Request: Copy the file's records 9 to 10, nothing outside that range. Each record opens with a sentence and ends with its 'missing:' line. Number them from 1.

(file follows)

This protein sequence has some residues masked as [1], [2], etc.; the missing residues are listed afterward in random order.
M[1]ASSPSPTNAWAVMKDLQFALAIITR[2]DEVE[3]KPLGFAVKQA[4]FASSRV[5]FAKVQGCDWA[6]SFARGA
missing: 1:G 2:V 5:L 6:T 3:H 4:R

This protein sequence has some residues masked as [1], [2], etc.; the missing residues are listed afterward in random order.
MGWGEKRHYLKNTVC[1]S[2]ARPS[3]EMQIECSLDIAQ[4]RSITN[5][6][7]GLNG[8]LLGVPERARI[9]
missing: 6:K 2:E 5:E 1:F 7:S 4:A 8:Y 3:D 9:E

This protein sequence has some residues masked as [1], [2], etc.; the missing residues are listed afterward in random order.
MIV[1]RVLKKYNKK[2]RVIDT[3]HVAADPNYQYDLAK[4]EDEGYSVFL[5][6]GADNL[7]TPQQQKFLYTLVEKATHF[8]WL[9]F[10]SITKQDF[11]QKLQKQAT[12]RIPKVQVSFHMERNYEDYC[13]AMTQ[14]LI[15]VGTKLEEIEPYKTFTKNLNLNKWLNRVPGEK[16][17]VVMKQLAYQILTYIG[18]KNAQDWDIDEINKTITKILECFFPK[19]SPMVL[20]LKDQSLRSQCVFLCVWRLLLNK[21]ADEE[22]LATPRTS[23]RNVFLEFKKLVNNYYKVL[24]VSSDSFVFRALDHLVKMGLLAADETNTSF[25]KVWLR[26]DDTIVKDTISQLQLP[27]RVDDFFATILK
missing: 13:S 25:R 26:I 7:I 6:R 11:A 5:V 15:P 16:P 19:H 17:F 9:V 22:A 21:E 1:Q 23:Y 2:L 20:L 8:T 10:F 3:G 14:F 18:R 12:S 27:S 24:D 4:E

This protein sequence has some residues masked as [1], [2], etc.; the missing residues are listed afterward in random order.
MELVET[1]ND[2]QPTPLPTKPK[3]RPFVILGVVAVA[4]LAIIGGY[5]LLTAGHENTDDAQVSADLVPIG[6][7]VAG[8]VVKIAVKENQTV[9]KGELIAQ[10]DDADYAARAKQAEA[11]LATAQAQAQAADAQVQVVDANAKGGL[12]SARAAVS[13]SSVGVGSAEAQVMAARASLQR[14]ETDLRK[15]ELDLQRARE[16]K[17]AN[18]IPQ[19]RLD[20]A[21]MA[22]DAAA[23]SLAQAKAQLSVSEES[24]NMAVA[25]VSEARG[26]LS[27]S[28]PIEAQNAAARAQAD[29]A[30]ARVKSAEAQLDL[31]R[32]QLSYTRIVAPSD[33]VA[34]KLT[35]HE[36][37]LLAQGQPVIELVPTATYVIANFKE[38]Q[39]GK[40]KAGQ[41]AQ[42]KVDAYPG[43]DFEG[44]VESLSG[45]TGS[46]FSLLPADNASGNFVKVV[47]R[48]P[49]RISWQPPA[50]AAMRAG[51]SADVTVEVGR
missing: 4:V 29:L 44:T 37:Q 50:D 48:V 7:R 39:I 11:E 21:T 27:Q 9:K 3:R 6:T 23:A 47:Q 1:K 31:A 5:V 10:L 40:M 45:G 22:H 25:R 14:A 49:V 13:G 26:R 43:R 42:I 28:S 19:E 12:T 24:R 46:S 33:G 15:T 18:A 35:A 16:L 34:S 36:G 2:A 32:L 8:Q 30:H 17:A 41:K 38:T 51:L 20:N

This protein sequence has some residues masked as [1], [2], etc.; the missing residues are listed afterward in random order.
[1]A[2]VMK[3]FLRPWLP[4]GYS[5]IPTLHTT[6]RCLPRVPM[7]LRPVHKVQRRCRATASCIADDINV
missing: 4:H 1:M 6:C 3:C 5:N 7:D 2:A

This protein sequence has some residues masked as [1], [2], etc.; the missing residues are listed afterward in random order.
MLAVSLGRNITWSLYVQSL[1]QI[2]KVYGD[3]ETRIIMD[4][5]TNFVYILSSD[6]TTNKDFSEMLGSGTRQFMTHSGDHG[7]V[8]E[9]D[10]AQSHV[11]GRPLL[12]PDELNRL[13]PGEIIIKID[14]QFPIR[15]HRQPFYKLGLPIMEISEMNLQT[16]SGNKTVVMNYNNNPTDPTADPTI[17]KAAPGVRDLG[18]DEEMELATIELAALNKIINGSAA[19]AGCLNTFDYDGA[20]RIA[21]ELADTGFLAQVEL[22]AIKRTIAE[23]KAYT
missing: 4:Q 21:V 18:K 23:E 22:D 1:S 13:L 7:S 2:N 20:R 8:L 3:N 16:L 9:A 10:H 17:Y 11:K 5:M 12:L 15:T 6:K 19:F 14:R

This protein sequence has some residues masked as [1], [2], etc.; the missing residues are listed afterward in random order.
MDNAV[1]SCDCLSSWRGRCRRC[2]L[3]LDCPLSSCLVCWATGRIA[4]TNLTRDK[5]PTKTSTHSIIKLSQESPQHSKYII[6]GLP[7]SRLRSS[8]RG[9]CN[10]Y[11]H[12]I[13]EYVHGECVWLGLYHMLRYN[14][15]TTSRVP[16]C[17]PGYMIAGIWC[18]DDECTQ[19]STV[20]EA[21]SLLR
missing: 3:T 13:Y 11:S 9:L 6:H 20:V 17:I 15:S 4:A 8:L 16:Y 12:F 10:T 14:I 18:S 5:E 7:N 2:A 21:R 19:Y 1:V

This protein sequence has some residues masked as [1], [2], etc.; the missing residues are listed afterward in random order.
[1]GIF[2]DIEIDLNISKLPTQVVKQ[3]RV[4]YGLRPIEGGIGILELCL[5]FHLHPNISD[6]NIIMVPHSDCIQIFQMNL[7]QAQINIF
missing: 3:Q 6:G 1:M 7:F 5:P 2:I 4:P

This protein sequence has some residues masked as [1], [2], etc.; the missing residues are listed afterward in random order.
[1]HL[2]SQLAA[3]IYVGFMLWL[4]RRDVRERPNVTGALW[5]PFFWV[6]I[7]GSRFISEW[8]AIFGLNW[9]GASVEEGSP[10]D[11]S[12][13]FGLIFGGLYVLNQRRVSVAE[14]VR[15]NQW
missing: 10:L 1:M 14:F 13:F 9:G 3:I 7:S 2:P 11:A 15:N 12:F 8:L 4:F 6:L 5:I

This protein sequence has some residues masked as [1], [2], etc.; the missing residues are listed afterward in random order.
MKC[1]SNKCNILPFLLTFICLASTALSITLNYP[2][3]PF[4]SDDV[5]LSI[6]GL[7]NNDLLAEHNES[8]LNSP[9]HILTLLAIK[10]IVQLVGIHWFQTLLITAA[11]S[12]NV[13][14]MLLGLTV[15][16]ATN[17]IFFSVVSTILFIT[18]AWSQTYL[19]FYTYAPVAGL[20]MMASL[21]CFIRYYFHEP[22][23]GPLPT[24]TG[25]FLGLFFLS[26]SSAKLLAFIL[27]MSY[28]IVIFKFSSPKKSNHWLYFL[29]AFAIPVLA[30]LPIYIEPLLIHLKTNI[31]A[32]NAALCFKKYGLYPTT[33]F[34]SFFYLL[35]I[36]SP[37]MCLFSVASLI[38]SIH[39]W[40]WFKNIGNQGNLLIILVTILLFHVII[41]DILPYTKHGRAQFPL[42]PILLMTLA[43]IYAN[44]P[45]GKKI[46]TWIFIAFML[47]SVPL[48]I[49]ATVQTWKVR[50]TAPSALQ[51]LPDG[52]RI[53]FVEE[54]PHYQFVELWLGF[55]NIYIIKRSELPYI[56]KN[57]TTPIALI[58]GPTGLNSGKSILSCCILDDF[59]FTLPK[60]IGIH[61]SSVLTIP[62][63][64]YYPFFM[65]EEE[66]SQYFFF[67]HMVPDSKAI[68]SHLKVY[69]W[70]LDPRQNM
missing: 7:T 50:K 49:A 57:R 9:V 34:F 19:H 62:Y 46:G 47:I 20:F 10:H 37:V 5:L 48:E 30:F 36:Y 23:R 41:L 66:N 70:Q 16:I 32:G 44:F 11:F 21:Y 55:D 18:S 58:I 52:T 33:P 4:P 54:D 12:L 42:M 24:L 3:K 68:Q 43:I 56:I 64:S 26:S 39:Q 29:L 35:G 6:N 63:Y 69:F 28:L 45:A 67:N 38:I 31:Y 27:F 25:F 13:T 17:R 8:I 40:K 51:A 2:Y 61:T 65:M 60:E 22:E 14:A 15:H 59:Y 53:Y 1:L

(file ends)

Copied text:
This protein sequence has some residues masked as [1], [2], etc.; the missing residues are listed afterward in random order.
[1]HL[2]SQLAA[3]IYVGFMLWL[4]RRDVRERPNVTGALW[5]PFFWV[6]I[7]GSRFISEW[8]AIFGLNW[9]GASVEEGSP[10]D[11]S[12][13]FGLIFGGLYVLNQRRVSVAE[14]VR[15]NQW
missing: 10:L 1:M 14:F 13:F 9:G 3:I 7:S 2:P 11:A 15:N 12:F 8:L 4:F 6:L 5:I

This protein sequence has some residues masked as [1], [2], etc.; the missing residues are listed afterward in random order.
MKC[1]SNKCNILPFLLTFICLASTALSITLNYP[2][3]PF[4]SDDV[5]LSI[6]GL[7]NNDLLAEHNES[8]LNSP[9]HILTLLAIK[10]IVQLVGIHWFQTLLITAA[11]S[12]NV[13][14]MLLGLTV[15][16]ATN[17]IFFSVVSTILFIT[18]AWSQTYL[19]FYTYAPVAGL[20]MMASL[21]CFIRYYFHEP[22][23]GPLPT[24]TG[25]FLGLFFLS[26]SSAKLLAFIL[27]MSY[28]IVIFKFSSPKKSNHWLYFL[29]AFAIPVLA[30]LPIYIEPLLIHLKTNI[31]A[32]NAALCFKKYGLYPTT[33]F[34]SFFYLL[35]I[36]SP[37]MCLFSVASLI[38]SIH[39]W[40]WFKNIGNQGNLLIILVTILLFHVII[41]DILPYTKHGRAQFPL[42]PILLMTLA[43]IYAN[44]P[45]GKKI[46]TWIFIAFML[47]SVPL[48]I[49]ATVQTWKVR[50]TAPSALQ[51]LPDG[52]RI[53]FVEE[54]PHYQFVELWLGF[55]NIYIIKRSELPYI[56]KN[57]TTPIALI[58]GPTGLNSGKSILSCCILDDF[59]FTLPK[60]IGIH[61]SSVLTIP[62][63][64]YYPFFM[65]EEE[66]SQYFFF[67]HMVPDSKAI[68]SHLKVY[69]W[70]LDPRQNM
missing: 7:T 50:K 49:A 57:R 9:V 34:F 19:H 62:Y 46:G 47:I 20:F 10:H 37:V 5:L 48:E 30:F 36:Y 23:R 41:L 66:N 70:Q 16:I 32:G 44:F 11:F 21:Y 55:D 18:S 58:I 52:T 33:P 4:P 54:D 12:L 42:M 24:L 3:K 68:Q 43:I 56:I 64:S 26:S 39:Q 29:L 35:G 6:N 63:Y 69:F 28:L 45:A 67:N 38:I 31:Y 27:F 25:F 13:T 17:R 8:I 40:K 51:A 2:Y 61:T 65:M 60:E 22:E 14:A 15:H 59:Y 53:Y 1:L